Minimum fuel recommendation is 91 RON standard unleaded (or E10), and you'll need just 37 litres of it to fill the tank. Using the official consumption figure, that translates to a range of around 640km.

What safety equipment is fitted? What safety rating?

All Swift GL variants scored a maximum five-star ANCAP score when the current-gen car launched locally in mid-2017, with the assessment updated in July 2020.

Active, crash-avoidance tech includes, AEB (urban and highway speed) with pedestrian detection, adaptive cruise control, lane departure warning, 'Weaving Alert' (Suzuki's take on drowsy driver detection), blind spot monitoring, rear cross-traffic alert, rear parking sensors, and a reversing camera.

If, despite all that, a crash is unavoidable the airbag count runs to six (front, front side, and side curtain), plus there are three top tethers for child seats/baby capsules across the rear row, with ISOFIX anchors on the two outer positions.

All Swift GL variants scored a maximum five-star ANCAP score. (image: James Cleary) All Swift GL variants scored a maximum five-star ANCAP score. (image: James Cleary)

What does it cost to own? What warranty is offered?

Suzuki covers the Swift with a five year/unlimited km warranty, which is cost-of-entry now in the mainstream market. Roadside assistance is renewed annually for up to five years if the car is serviced at an authorised Suzuki dealer.

Speaking of which, service is scheduled for 12 month/15,000km intervals, with costs capped for five years/100,000km. The average annual figure over that period is $293, which is competitive in the small car class.

Suzuki covers the Swift with a five year/unlimited km warranty. (image: James Cleary) Suzuki covers the Swift with a five year/unlimited km warranty. (image: James Cleary)

What's it like to drive around town?

Sure, 900kg isn't a lot of kerb weight, but 66 isn't a lot of kilowatts, and 120 isn't a lot of newton metres. In short, this little car is far from a powerhouse.

It takes a strong and persistent flex of the right ankle to get the Swift GL moving adequately, the CVT auto shuffling itself around to keep the 1.2-litre engine somewhere near its (relatively high) 4400rpm maximum torque sweet spot. Not ideal in dense, slow-moving traffic on tight streets.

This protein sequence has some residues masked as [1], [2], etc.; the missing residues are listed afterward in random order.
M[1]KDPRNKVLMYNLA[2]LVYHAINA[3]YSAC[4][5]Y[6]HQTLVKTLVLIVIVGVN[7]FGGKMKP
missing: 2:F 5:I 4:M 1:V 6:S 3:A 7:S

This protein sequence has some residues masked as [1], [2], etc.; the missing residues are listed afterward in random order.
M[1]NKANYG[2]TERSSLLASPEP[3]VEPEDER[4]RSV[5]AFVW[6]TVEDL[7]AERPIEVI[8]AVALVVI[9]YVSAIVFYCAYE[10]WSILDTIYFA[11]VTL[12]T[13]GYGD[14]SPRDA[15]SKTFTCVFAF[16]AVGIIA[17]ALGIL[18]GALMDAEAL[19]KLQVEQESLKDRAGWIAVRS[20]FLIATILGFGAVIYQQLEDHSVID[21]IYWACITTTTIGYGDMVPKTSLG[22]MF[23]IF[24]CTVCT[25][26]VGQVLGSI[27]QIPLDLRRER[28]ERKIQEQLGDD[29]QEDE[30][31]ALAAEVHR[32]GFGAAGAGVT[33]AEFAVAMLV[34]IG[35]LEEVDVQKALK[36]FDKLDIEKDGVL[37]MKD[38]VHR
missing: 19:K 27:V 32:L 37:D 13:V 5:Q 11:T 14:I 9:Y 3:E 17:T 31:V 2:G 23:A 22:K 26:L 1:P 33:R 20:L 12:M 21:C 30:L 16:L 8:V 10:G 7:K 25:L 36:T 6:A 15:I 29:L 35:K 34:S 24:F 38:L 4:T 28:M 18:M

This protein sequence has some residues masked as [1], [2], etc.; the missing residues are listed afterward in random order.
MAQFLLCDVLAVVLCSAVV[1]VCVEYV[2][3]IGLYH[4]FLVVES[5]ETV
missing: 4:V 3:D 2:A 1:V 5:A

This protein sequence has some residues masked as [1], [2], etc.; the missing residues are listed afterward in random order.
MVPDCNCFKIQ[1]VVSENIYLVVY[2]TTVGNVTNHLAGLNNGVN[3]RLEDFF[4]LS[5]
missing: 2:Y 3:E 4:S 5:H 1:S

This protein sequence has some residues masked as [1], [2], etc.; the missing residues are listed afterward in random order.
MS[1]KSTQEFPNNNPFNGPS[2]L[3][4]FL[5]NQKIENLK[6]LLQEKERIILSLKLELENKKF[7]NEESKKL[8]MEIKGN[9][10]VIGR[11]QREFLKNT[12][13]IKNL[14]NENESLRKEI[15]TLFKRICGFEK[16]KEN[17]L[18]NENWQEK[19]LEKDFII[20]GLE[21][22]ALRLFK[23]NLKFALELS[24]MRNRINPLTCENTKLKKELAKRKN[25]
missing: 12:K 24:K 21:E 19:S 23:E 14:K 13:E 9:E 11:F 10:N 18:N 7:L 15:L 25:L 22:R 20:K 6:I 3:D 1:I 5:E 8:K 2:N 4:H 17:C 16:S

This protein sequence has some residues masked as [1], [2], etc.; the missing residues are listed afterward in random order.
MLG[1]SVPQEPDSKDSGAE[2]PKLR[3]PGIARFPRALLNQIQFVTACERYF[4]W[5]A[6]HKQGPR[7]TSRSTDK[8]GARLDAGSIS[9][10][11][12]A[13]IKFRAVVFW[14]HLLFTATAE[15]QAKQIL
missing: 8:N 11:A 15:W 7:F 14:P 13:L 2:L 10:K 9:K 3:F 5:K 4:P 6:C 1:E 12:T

If you're after more urgent acceleration in a Swift, the 1.0-litre, three-cylinder GLX Turbo is the better option. It'll hit 100km/h from rest in around 8.0 seconds while this car will take around 11 seconds. Only snag is the $29,790 (before on-road costs) price tag.

On top of the performance challenges, the ride is firm, the Swift's strut front / torsion beam rear suspension transferring a fair bit of bump and thump from our spectacularly ordinary city and suburban roads. This despite the 16-inch rims being shod with 185 width rubber boasting a normally comfort-enhancing 55-series sidewall profile.

Overall refinement is more than acceptable, though. Even while working hard, the engine remains reasonably quiet and outside noise from the urban grind is modest.

The steering delivers good road feel and the brakes (ventilated disc front / drum rear) are also nice and progressive.

No surprise, given the Swift's compact dimensions, that it's a breeze to park in tight spaces, the reversing camera remaining clear day and night.

The Suzuki Swift GL S Plus offers good value-for-money, strong safety, a competitive ownership package, miserly fuel economy, a surprisingly roomy interior and respectable overall refinement. That's offset somewhat by sluggish performance, a firm ride, sober interior, and a small boot (with the rear seats up). As always, the significance of these pluses and minuses depends on your specific priorities. But we reckon for a car well past mid-life it's still worthy of a spot on your small urban car short-list.

$23,988 - $38,840

Based on 474 car listings in the last 6 months

VIEW PRICING & SPECS

Daily driver score

3.7/5

Urban score

3.7/5
Disclaimer: The pricing information shown in the editorial content (Review Prices) is to be used as a guide only and is based on information provided to Carsguide Autotrader Media Solutions Pty Ltd (Carsguide) both by third party sources and the car manufacturer at the time of publication. The Review Prices were correct at the time of publication.  Carsguide does not warrant or represent that the information is accurate, reliable, complete, current or suitable for any particular purpose. You should not use or rely upon this information without conducting an independent assessment and valuation of the vehicle.